Teams can only hope that when they sign a free agent to a big contract, he delivers the goods. So which free-agent move has been the best in the last 10 years? It's pretty clear to our experts, but one has a different opinion.
Can there be another answer besides the New Orleans Saints signing Drew Brees to a six-year, $60 million deal in 2006? This is one of the all-time great comeback and feel-good stories the NFL has ever seen.
<table align="right" width="315px"> <tbody> <tr> <td> <content:static src="/widgets/custom/packages/latest_debates.html"></content:static></td> </tr> </tbody> </table> The Saints were left as the only team willing to take a chance on Brees after he suffered a torn labrum in his right (throwing) shoulder while playing for the San Diego Chargers in 2005. The Miami Dolphins had been in the running but ultimately backed out over concerns about Brees' shoulder and decided to trade for Daunte Culpepper. Brees merely proceeded to put together five consecutive standout seasons, winning a Super Bowl and earning a Super Bowl MVP along the way. In addition, he established himself as a true saint with his tremendous contributions to helping New Orleans recover and rebuild in the aftermath of Hurricane Katrina.
I would point to Drew Brees' signing to New Orleans as the best free-agent signing over the past 10 years. He overcame a significant injury to become one of the best quarterbacks in the game while leading his team to a Super Bowl championship. His combination of outstanding performance and production has made the Saints' offense one of the most difficult units to defend, and his consistent play at the position has made them a perennial threat in the NFC.
If you throw in the leadership that he has provided in the locker room and community, it is easy to pick Brees as the best free-agent signing in recent history.
Miami's decision to pass on Brees for Daunte Culpepper opened the door for the exiled Chargers quarterback to go to New Orleans, where he joined the right coach in the right city at the right time. Brees and Sean Payton are incredibly cerebral and innovative, and their success might not have been what it's been without the other. Brees helped the Saints win a Super Bowl and go through a run of unprecedented success for that franchise. Along the way, he became a galvanizing figure in a region in need of inspiration and hope after Katrina.
There is little doubt in my mind that the signing of Drew Brees by the Saints was the best move of the past 10 years. The Dolphins had the first opportunity and decided to pass for medical reasons. Brees hasn't missed a game in five years, has led his team to a Super Bowl title and has thrown 155 touchdowns in regular and postseason games. He's been unreal.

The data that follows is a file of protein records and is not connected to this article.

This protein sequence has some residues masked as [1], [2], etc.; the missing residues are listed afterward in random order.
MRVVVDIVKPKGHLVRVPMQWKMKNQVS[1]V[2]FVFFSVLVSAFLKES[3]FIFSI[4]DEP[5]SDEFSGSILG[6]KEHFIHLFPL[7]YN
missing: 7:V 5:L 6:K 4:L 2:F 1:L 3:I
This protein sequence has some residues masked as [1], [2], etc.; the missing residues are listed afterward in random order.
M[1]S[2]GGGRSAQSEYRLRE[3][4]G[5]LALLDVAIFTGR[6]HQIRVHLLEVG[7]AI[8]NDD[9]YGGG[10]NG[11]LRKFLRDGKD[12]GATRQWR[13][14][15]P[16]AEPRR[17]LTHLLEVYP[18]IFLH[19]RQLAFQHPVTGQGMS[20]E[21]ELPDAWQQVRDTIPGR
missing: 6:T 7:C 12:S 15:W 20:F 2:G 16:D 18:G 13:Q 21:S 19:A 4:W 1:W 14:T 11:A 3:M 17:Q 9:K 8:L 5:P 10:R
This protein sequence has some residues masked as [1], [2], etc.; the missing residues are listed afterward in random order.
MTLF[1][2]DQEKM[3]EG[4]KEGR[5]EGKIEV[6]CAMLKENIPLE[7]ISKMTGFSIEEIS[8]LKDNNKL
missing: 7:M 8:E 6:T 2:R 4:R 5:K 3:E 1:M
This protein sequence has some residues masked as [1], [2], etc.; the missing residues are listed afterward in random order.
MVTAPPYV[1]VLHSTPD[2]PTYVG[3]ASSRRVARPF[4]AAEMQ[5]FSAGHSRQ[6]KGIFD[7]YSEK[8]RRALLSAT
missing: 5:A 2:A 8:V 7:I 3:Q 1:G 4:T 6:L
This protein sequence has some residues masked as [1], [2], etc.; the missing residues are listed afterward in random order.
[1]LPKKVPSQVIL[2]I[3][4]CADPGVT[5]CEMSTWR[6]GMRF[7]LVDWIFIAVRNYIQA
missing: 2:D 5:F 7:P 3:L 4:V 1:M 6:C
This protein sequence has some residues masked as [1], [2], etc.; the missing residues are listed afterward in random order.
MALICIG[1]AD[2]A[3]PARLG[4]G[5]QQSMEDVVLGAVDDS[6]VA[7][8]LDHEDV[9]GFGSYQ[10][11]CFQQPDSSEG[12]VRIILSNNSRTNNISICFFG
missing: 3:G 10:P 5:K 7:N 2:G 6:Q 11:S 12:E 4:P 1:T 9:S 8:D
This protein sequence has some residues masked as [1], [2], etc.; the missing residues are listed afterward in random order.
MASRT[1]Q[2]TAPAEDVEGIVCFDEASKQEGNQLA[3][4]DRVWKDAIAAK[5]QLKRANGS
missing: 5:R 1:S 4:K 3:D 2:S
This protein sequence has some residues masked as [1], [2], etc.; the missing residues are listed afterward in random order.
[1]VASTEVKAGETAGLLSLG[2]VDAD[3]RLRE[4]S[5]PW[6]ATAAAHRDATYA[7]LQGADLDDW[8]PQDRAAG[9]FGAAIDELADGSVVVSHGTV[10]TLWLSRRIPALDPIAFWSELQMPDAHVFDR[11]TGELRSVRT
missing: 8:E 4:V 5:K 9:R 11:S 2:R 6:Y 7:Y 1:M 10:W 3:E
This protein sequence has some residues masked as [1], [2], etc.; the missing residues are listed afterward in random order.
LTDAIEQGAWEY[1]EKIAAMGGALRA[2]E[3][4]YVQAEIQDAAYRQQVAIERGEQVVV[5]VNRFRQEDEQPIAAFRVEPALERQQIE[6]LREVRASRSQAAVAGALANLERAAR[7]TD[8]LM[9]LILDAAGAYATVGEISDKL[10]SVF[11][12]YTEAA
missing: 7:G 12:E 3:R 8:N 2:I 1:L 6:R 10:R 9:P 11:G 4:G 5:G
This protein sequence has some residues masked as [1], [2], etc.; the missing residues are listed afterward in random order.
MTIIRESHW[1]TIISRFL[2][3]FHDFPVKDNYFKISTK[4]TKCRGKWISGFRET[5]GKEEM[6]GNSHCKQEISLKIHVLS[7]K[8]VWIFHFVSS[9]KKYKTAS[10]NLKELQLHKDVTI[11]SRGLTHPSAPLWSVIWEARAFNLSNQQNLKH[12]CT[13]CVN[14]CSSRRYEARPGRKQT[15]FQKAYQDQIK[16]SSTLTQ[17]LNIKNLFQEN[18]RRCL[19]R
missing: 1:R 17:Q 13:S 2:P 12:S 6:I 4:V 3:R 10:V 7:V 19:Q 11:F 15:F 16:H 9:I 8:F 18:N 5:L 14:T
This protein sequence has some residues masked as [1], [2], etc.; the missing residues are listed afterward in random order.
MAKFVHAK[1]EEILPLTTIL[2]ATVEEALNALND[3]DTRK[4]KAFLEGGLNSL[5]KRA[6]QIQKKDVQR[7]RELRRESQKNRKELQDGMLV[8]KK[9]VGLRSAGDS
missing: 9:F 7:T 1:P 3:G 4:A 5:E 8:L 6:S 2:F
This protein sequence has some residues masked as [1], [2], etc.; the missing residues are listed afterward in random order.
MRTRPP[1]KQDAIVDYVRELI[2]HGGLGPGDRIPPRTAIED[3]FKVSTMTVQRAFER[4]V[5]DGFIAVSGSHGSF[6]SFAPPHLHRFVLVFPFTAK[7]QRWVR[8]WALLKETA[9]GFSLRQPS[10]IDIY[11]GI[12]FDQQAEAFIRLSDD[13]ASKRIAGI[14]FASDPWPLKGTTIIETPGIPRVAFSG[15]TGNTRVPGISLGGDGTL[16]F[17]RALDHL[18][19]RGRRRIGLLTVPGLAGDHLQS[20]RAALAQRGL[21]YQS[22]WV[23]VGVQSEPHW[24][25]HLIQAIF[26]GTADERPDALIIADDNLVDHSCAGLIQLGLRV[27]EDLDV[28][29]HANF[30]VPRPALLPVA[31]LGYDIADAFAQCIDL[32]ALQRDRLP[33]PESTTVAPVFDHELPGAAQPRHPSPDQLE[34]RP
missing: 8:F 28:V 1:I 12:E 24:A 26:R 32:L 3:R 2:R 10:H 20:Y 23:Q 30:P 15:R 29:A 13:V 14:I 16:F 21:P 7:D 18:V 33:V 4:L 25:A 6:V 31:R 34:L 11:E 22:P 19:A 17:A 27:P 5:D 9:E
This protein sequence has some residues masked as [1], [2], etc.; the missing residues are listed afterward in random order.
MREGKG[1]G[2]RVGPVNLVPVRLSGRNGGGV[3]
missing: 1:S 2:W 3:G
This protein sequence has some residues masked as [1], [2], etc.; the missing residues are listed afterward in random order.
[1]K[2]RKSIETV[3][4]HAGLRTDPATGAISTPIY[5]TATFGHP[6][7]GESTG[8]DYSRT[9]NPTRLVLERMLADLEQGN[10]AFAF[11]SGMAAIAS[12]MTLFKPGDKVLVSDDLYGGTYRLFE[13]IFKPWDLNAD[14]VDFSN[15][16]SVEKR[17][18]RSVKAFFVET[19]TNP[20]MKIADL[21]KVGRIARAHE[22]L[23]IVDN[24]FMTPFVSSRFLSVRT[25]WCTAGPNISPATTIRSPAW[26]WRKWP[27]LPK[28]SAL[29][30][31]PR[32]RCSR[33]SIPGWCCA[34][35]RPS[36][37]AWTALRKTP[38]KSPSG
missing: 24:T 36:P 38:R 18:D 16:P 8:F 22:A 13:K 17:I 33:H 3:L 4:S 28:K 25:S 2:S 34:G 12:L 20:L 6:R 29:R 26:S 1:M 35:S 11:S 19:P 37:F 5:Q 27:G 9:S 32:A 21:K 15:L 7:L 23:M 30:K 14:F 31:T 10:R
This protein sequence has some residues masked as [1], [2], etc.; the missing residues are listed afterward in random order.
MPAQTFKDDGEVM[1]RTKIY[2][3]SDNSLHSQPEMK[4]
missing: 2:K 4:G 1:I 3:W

I'm going with James Harrison. The man came to Pittsburgh a virtual unknown, having been cut and bounced around practice squads. He was signed for peanuts and has risen to become an annual All Pro, a perfect fit in Dick LeBeau's attacking 3-4 system.
Harrison has become the central figure on what has been the league's dominant defense over the last decade, someone who menaces opponents all over the field, forces teams to change tendencies and game plans, and skirts the line (some would say crosses it) on dirty play. I'm sorry, but you want that from a face-of-the-franchise linebacker.
Harrison is a self-made success story in an era of bonus-baby top draft picks and made one of the true defining plays in Super Bowl history in 2009, picking off Kurt Warner to end the half and running the length of the field for a touchdown and swinging that championship in Pittsburgh's favor.
Harrison has helped usher in another fearsome group of younger linebackers in Pittsburgh and joins a long line of defenders from that franchise who were among the very best to play the game during the years they were there.
Thought seriously about going with a diamond in the rough here with Mike Vrabel, who joined New England on a three-year, $5.29 million deal in 2001 and came to embody maybe more than any other player what the championship-era Patriots were all about. But it was too hard not to go with Michael Vick in this spot, who the Eagles nabbed shortly after he was released from prison on a two-year deal that, even with incentives, cost the club less than $10 million. Start with the 3,018 passing yards, 676 rushing yards and 30 total touchdowns he compiled in 12 games last season. And then, go to the flexibility he gave the Eagles to deal Donovan McNabb and now, likely, Kevin Kolb as well. From the McNabb deal, Philadelphia copped starting safety Nate Allen, who looks like a cornerstone, rookie linebacker Casey Matthews, and they still have a fourth-rounder (Tampa's, acquired in a trade) left over. And then, there's the ransom they'll get for Kolb. Taking Vick back in 2009 was a risk, to be sure. But the reward has been greater than maybe even the Eagles could've imagined.
But the free agency move that really sticks out to me is the Darren Sharper acquisition in 2009. The Saints signed him to one-year, $1.7 million dollar deal. It's memorable because it was such a great value pickup; sometimes the best moves in free agency are the ones that provide the most bang-for-the-buck. Has any 33-year old come out of nowhere to outperform a contract like Sharper did? New Orleans got nine interceptions and three touchdown returns from their investment, not to mention Sharper provided leadership on the side of the ball where the team really needed it. Brees and Marques Colston might be like Axl and Slash, and certainly made the offense formidable that season, but the Saints wouldn't have won the Super Bowl without Sharper.